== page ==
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Aquatic Microbial Ecology

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AME 38:295-307 (2005)  -  doi:10.3354/ame038295

Denitrification in the hypolimnion of permanently ice-covered Lake Bonney, Antarctica

B. B. Ward1,*, J. Granger1,4, M. T. Maldonado2,4, K. L. Casciotti1,5, S. Harris3, M. L. Wells2

1Geosciences Department, Princeton University, Princeton, New Jersey 08544, USA
2School of Marine Sciences, University of Maine, Orono, Maine 04469, USA
3Mother of Mercy High School, Cincinnati, Ohio, USA
4Present address: Department of Earth and Ocean Sciences, University of British Columbia, 6270 University Blvd., Vancouver, British Columbia V6T 1Z4, Canada
5Present address: Woods Hole Oceanographic Institution, 360 Woods Hole Road, Woods Hole, Massachusetts 02543, USA

ABSTRACT: The distribution of denitrification was investigated in the hypolimnion of the east and west lobes of permanently ice-covered Lake Bonney, Taylor Valley, Antarctica. Anomalously high concentrations of dissolved inorganic nitrogen (DIN; nitrate, nitrite, ammonium and nitrous oxide) in the oxygen-depleted hypolimnion of the east lobe of the Lake implied that denitrification is or was active in the west, but not in the east lobe. While previous investigations reported no detectable denitrification in the east lobe, we measured active denitrification in samples from both the east and west lobes. In the west lobe, measured denitrification rates exhibited a maximum at the depth of the chemocline and denitrification was not detectable in either the oxic surface waters or in the deep water where nitrate was absent. In the east lobe, denitrification was detected below the chemocline, at the depths where ammonium, nitrate, nitrite and nitrous oxide are all present at anomalously high levels. Trace metal availability was manipulated in incubation experiments in order to determine whether trace metal toxicity in the east lobe could explain the difference in nitrogen cycling between the 2 lobes. There were no consistent stimulatory effects of metal chelators or nutrient addition on the rate of denitrification in either lobe, so that the mechanisms underlying the unusual N cycle of the east lobe remain unknown. We conclude that all the ingredients necessary to allow denitrification to occur are present in the east lobe. However, even though denitrification could be detected under certain conditions in incubations, denitrification is inhibited under the in situ conditions of the lake.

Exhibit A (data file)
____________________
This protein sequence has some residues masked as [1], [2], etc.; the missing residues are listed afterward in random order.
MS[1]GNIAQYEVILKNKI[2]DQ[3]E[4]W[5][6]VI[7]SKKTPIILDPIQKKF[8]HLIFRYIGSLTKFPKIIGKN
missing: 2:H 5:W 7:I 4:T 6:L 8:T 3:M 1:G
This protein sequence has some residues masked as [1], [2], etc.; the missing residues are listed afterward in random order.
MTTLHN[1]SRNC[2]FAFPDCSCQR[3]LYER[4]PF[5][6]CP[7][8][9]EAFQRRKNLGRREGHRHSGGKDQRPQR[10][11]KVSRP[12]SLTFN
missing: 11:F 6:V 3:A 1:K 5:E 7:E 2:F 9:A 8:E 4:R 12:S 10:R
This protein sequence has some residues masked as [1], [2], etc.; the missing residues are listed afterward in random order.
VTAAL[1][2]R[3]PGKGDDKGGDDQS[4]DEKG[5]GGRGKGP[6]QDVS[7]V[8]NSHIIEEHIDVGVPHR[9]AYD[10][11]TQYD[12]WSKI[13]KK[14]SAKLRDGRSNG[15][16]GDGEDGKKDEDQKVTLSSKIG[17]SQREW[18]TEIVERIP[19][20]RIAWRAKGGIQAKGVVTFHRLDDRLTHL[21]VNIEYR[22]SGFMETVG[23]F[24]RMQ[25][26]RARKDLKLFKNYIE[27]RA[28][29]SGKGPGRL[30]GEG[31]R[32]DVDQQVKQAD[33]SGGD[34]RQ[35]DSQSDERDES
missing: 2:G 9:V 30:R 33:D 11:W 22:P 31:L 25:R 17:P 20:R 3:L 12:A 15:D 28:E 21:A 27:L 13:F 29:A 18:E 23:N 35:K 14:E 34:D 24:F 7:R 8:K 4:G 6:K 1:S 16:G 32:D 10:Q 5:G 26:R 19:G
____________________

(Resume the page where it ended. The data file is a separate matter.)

KEY WORDS: Antarctica · Denitrification · Metal chelators · Trace metals · Bacteria · Lake Bonney

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